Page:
National Novel Writing Month (a.k.a. NaNoWriMo) run through all of November. During this month, aspiring writers are challenged to complete a minimum 50,000 word first draft of a novel. There is encouragement, community support, badges and even prizes.
I've never done it. The closest I've come was writing the 100,000 word Oakdale Confidential in six weeks, but that came with no encouragement, community support, badges or prizes. Just a deadline and a workaholic fog. But the resulting book did spend two weeks at #3 on the NYT best-seller list. So, uhm, yay fog?
When I decided to write my latest book live online at http://alinaadamsmedia.com/live/, I didn't set either a time or a word count limit. My objective was to take readers behind the scenes and let them watch the process of how a book comes together - typos, misspellings, plot dead ends and all, as well as collect reader feedback along the way. Some sample feedback from last week: NOOOOOOOOOOOOOOO! (If you want to read more, you can go to the above link and click on Comments.)
However, it occurred to me that those participating in NaNoWriMo might enjoy watching me struggle live as I type, delete and retype every word. And then delete the entire paragraph. Maybe the whole chapter.
Once you see what I'm working on, I can't imagine you not thinking, "Aw, hell I can do better than that!"
So, please, use me for your own needs.
And if you ever feel like you're the only writer stuck staring at a blank page, check out my notes from last week:
So, once again, I am trying to write a sex scene with people watching. And it’s going pretty well. And then the doorbell buzzes. It’s Con Ed. They need to turn off the electricity and check the meter. Kind of a mood killer. So, yeah, I got it done. But with enough stops and starts to make it challenging. Search the date and see if you can spot where the inadvertent breaks came up.
Kissing versus sex. I don’t know where you fall on the spectrum in real life but, when it comes to fiction, I know for sure which one is easier for me to write. If you’ve read my previous books, you probably know it, too. (And if you’ve read my previous updates, you know the last time I tried to write a love scene in public, I froze up. Let’s see what happens today!)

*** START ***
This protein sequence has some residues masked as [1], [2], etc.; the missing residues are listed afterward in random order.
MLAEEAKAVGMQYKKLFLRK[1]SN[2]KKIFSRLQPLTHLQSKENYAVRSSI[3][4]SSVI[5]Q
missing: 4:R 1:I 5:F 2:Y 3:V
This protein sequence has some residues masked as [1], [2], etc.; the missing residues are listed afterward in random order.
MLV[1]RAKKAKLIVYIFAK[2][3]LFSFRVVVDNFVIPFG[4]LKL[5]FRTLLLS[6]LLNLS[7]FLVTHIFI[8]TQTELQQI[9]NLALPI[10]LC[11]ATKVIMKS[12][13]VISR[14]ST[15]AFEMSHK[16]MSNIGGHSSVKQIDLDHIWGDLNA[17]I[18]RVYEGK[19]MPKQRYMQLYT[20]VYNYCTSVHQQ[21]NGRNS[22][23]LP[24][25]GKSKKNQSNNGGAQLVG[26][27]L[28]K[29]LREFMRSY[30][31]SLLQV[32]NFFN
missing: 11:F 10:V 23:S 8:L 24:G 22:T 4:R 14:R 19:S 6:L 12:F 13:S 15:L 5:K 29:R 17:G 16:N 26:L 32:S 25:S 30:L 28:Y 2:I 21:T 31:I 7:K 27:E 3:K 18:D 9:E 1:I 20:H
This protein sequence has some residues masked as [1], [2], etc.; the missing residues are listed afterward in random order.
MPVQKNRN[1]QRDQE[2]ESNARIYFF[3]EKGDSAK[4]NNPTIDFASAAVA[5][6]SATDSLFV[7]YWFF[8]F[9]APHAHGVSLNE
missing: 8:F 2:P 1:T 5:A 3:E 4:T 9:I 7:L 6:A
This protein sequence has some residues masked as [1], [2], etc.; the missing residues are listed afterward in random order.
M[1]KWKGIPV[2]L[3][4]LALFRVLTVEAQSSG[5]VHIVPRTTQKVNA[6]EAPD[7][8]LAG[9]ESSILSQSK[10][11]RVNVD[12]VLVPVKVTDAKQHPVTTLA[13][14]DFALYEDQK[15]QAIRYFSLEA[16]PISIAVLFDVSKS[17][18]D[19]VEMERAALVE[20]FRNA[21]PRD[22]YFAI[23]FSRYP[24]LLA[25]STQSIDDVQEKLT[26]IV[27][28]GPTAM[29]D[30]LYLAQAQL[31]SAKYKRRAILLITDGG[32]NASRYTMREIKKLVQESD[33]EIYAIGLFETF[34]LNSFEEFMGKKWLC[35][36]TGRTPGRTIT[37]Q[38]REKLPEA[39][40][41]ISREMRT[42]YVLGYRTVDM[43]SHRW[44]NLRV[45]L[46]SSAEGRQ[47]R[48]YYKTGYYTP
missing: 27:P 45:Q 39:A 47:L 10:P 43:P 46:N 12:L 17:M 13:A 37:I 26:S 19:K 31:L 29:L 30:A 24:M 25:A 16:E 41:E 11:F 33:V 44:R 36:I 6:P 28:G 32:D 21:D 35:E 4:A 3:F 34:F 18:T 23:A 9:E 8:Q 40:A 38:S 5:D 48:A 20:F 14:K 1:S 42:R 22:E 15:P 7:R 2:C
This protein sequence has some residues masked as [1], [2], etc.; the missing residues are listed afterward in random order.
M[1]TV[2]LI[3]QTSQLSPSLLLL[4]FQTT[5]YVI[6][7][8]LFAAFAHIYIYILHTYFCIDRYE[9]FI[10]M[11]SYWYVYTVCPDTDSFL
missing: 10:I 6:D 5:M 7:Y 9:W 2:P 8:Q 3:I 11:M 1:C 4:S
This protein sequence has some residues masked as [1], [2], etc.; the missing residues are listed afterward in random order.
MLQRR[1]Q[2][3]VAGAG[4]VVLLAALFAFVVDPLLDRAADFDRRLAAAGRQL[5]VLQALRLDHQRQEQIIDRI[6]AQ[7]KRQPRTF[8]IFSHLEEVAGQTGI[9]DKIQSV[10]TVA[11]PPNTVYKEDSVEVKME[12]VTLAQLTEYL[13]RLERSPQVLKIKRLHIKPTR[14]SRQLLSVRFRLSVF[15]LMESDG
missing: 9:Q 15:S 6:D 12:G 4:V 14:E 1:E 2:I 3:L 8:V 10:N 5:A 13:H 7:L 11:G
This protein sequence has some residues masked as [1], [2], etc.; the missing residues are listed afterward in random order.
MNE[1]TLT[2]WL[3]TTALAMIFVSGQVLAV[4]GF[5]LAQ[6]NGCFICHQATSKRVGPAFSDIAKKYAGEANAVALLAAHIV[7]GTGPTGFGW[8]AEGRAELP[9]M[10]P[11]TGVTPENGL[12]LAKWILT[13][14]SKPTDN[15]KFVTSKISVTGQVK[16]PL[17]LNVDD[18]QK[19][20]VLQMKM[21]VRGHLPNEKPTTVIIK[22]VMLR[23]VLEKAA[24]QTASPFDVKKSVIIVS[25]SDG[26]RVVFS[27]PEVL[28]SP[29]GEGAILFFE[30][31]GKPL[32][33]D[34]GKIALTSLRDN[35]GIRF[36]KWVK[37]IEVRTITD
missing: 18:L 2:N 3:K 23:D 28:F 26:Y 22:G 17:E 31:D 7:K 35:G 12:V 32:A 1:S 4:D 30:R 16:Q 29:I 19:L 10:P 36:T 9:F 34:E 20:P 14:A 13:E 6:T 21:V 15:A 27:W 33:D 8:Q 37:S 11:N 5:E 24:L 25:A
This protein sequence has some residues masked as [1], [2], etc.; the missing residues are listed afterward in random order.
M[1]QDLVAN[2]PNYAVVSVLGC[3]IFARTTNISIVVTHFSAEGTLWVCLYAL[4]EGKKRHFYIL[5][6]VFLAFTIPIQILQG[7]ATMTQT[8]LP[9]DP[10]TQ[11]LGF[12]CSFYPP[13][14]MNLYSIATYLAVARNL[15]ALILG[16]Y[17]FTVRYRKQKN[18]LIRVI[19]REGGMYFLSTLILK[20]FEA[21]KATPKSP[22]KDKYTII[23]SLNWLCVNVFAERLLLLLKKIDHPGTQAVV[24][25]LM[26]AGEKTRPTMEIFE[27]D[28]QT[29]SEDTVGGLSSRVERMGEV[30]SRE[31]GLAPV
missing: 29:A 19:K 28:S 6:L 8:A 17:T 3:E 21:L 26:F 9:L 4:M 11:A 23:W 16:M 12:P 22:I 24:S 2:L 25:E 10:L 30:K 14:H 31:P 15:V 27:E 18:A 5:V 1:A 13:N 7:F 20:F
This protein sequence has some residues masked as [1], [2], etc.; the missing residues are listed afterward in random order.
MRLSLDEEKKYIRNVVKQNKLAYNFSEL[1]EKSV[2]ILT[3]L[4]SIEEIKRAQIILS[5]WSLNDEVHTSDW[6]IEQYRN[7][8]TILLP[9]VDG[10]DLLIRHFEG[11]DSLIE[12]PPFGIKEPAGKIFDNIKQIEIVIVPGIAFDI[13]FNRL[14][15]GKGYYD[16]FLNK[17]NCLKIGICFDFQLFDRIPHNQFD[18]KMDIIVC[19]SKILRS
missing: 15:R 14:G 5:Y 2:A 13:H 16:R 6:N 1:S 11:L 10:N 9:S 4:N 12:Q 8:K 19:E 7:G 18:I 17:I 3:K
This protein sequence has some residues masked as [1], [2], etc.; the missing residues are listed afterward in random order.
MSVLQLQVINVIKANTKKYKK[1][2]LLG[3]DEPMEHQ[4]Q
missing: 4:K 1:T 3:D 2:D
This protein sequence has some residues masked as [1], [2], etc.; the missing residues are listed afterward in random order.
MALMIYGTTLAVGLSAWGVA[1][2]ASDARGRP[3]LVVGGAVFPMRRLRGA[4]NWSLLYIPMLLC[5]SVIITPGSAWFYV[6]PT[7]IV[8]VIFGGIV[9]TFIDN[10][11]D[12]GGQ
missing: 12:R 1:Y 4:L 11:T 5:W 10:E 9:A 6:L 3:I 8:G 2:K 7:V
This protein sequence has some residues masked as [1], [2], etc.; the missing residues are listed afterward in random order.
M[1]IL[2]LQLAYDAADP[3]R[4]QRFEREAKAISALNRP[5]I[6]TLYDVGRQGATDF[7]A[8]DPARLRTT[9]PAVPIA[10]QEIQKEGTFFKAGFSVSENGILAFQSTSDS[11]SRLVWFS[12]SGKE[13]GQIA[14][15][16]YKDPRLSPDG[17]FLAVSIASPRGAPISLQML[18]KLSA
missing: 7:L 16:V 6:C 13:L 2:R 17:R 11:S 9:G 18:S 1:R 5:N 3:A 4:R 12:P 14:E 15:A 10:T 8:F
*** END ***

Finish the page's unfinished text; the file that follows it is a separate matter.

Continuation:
When in doubt, cut it out. I solved yesterday’s problem (see below) of lacking the words to say what needed to be said by having the characters say as little as possible. (That’s always my solution when I fear a scene isn’t working. I make it shorter. Sometimes, when I feel a chapter isn’t working, I cut the whole chapter.) I figured there was no need for characters to restate what readers already know, so I cut to the chase. (You all know how much I love to cut to the chase.) In addition, in the next scene, I don’t know if what happened surprised you, but it certainly surprised me, as I didn’t know it would until my fingers typed the words. (Search by the date to go straight to it.)
The problem with writing is that it hinges entirely on words. So what do you do with a scene where words are absolutely inadequate to what everyone in it is feeling? You use different words. But how do you still convey the words underneath? That was my challenge today. You let me know if I pulled it off.